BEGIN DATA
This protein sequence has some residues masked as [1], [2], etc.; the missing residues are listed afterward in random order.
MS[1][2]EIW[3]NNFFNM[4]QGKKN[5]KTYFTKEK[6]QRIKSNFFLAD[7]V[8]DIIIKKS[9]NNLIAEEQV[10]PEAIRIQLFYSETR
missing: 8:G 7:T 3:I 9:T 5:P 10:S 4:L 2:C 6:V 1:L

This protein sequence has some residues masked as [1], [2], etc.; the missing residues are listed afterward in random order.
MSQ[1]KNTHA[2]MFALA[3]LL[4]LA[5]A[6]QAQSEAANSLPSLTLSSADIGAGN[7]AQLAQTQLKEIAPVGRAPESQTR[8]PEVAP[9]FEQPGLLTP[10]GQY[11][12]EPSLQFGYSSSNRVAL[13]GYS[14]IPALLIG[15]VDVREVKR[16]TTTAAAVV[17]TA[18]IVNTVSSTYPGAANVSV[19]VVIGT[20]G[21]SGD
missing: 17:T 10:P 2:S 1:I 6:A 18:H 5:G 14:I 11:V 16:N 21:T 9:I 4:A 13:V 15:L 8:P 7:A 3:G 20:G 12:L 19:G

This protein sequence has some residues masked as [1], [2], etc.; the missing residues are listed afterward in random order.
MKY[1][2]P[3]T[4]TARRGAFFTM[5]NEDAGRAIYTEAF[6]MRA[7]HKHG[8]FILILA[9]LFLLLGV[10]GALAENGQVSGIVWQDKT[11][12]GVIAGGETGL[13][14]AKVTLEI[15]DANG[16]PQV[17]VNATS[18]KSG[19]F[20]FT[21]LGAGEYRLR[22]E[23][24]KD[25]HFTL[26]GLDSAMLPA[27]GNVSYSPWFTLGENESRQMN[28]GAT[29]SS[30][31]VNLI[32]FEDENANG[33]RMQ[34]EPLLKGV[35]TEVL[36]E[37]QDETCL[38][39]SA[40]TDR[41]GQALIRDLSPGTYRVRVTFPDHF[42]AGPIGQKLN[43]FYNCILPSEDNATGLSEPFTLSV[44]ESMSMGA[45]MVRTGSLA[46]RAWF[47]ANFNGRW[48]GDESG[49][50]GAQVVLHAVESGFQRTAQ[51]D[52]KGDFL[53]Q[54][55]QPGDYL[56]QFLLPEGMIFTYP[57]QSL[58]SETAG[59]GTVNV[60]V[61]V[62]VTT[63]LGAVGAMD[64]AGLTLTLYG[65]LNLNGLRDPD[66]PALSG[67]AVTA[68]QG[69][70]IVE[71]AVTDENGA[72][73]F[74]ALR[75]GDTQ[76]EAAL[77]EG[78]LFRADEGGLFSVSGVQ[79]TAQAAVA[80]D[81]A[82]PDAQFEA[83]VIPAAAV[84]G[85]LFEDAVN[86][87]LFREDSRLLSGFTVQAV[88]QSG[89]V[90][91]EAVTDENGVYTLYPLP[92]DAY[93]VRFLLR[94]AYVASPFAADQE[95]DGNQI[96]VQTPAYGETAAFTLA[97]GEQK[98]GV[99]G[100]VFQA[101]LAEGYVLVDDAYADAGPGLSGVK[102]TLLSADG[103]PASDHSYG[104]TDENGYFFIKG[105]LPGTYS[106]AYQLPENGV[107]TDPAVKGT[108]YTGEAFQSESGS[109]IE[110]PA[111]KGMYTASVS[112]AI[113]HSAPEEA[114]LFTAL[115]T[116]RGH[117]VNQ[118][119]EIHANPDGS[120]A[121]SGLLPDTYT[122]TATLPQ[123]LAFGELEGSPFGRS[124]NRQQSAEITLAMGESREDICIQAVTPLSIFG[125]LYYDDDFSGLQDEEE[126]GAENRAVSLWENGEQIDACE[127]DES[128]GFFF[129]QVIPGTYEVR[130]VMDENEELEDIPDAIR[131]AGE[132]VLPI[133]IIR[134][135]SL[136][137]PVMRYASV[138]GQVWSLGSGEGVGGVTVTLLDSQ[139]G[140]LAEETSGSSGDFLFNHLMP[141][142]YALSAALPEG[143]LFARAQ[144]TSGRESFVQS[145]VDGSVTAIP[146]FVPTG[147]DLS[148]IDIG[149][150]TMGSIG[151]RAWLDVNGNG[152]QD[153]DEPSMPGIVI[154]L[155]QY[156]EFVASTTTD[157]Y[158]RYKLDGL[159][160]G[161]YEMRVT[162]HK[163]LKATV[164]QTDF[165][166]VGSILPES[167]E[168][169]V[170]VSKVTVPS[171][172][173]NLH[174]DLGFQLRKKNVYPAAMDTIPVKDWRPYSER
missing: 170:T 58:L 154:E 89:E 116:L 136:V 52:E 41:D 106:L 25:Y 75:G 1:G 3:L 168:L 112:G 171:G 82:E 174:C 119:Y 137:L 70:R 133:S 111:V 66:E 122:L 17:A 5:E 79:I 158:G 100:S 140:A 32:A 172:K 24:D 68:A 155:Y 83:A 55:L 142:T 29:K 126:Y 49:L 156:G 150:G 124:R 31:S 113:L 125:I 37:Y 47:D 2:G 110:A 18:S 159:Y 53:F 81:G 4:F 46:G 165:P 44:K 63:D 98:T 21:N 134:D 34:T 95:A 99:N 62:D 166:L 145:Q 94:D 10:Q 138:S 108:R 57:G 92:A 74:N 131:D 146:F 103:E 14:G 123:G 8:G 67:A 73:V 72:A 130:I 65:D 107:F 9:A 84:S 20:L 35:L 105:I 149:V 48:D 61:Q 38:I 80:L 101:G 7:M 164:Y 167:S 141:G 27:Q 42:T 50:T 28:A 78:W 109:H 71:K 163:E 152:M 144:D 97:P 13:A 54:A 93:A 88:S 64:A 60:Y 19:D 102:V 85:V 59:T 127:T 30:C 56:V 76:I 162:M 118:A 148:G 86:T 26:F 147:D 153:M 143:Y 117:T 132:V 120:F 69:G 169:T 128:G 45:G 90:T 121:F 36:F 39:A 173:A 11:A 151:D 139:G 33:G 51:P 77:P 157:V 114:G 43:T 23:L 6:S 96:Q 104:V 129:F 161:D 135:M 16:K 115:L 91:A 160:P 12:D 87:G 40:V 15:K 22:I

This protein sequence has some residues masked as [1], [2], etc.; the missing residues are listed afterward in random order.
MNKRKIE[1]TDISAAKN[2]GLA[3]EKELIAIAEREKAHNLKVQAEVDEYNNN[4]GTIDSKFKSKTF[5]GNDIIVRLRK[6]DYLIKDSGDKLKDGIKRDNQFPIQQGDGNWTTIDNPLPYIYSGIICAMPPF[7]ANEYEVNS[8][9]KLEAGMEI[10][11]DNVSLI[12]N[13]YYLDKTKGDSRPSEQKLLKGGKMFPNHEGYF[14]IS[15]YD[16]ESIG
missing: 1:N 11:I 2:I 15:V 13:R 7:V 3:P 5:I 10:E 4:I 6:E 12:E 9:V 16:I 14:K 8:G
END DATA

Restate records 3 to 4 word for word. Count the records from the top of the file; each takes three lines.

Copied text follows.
This protein sequence has some residues masked as [1], [2], etc.; the missing residues are listed afterward in random order.
MKY[1][2]P[3]T[4]TARRGAFFTM[5]NEDAGRAIYTEAF[6]MRA[7]HKHG[8]FILILA[9]LFLLLGV[10]GALAENGQVSGIVWQDKT[11][12]GVIAGGETGL[13][14]AKVTLEI[15]DANG[16]PQV[17]VNATS[18]KSG[19]F[20]FT[21]LGAGEYRLR[22]E[23][24]KD[25]HFTL[26]GLDSAMLPA[27]GNVSYSPWFTLGENESRQMN[28]GAT[29]SS[30][31]VNLI[32]FEDENANG[33]RMQ[34]EPLLKGV[35]TEVL[36]E[37]QDETCL[38][39]SA[40]TDR[41]GQALIRDLSPGTYRVRVTFPDHF[42]AGPIGQKLN[43]FYNCILPSEDNATGLSEPFTLSV[44]ESMSMGA[45]MVRTGSLA[46]RAWF[47]ANFNGRW[48]GDESG[49][50]GAQVVLHAVESGFQRTAQ[51]D[52]KGDFL[53]Q[54][55]QPGDYL[56]QFLLPEGMIFTYP[57]QSL[58]SETAG[59]GTVNV[60]V[61]V[62]VTT[63]LGAVGAMD[64]AGLTLTLYG[65]LNLNGLRDPD[66]PALSG[67]AVTA[68]QG[69][70]IVE[71]AVTDENGA[72][73]F[74]ALR[75]GDTQ[76]EAAL[77]EG[78]LFRADEGGLFSVSGVQ[79]TAQAAVA[80]D[81]A[82]PDAQFEA[83]VIPAAAV[84]G[85]LFEDAVN[86][87]LFREDSRLLSGFTVQAV[88]QSG[89]V[90][91]EAVTDENGVYTLYPLP[92]DAY[93]VRFLLR[94]AYVASPFAADQE[95]DGNQI[96]VQTPAYGETAAFTLA[97]GEQK[98]GV[99]G[100]VFQA[101]LAEGYVLVDDAYADAGPGLSGVK[102]TLLSADG[103]PASDHSYG[104]TDENGYFFIKG[105]LPGTYS[106]AYQLPENGV[107]TDPAVKGT[108]YTGEAFQSESGS[109]IE[110]PA[111]KGMYTASVS[112]AI[113]HSAPEEA[114]LFTAL[115]T[116]RGH[117]VNQ[118][119]EIHANPDGS[120]A[121]SGLLPDTYT[122]TATLPQ[123]LAFGELEGSPFGRS[124]NRQQSAEITLAMGESREDICIQAVTPLSIFG[125]LYYDDDFSGLQDEEE[126]GAENRAVSLWENGEQIDACE[127]DES[128]GFFF[129]QVIPGTYEVR[130]VMDENEELEDIPDAIR[131]AGE[132]VLPI[133]IIR[134][135]SL[136][137]PVMRYASV[138]GQVWSLGSGEGVGGVTVTLLDSQ[139]G[140]LAEETSGSSGDFLFNHLMP[141][142]YALSAALPEG[143]LFARAQ[144]TSGRESFVQS[145]VDGSVTAIP[146]FVPTG[147]DLS[148]IDIG[149][150]TMGSIG[151]RAWLDVNGNG[152]QD[153]DEPSMPGIVI[154]L[155]QY[156]EFVASTTTD[157]Y[158]RYKLDGL[159][160]G[161]YEMRVT[162]HK[163]LKATV[164]QTDF[165][166]VGSILPES[167]E[168][169]V[170]VSKVTVPS[171][172][173]NLH[174]DLGFQLRKKNVYPAAMDTIPVKDWRPYSER
missing: 170:T 58:L 154:E 89:E 116:L 136:V 52:E 41:D 106:L 25:Y 75:G 1:G 3:L 168:L 112:G 171:G 82:E 174:C 119:Y 137:L 70:R 133:S 111:V 66:E 122:L 17:A 5:E 79:I 158:G 100:S 140:A 32:A 172:K 24:D 68:A 155:Y 83:A 55:L 142:T 29:K 126:Y 49:L 156:G 150:G 124:R 31:S 113:L 125:I 37:Y 47:D 2:G 110:A 18:S 159:Y 53:F 81:G 4:F 46:G 165:P 44:K 63:D 98:T 21:N 134:D 34:T 95:A 99:N 62:D 166:L 145:Q 94:D 10:Q 138:S 108:R 57:G 92:A 74:N 131:D 146:F 103:E 14:G 123:G 8:G 67:A 73:V 72:A 130:I 65:D 107:F 9:A 84:S 20:L 35:L 105:I 149:V 48:D 61:Q 38:I 80:L 101:G 7:M 164:Y 167:S 141:G 27:Q 42:T 50:T 28:A 78:W 109:H 71:K 163:E 152:M 144:D 97:P 13:A 54:A 93:A 88:S 64:A 60:Y 19:D 102:V 85:V 59:T 127:T 30:C 56:V 76:I 162:M 118:A 148:G 86:T 26:F 147:D 153:M 143:Y 117:T 132:V 120:F 69:G 169:T 128:G 45:G 90:T 121:F 36:F 39:A 173:A 11:A 151:D 139:G 33:G 51:P 77:P 157:V 114:G 43:T 23:L 6:S 96:Q 104:V 129:F 161:D 135:M 16:K 115:L 91:A 160:P 12:D 87:G 40:V 15:K 22:I

This protein sequence has some residues masked as [1], [2], etc.; the missing residues are listed afterward in random order.
MNKRKIE[1]TDISAAKN[2]GLA[3]EKELIAIAEREKAHNLKVQAEVDEYNNN[4]GTIDSKFKSKTF[5]GNDIIVRLRK[6]DYLIKDSGDKLKDGIKRDNQFPIQQGDGNWTTIDNPLPYIYSGIICAMPPF[7]ANEYEVNS[8][9]KLEAGMEI[10][11]DNVSLI[12]N[13]YYLDKTKGDSRPSEQKLLKGGKMFPNHEGYF[14]IS[15]YD[16]ESIG
missing: 1:N 11:I 2:I 15:V 13:R 7:V 3:P 5:I 10:E 4:I 6:E 12:E 9:V 16:I 14:K 8:G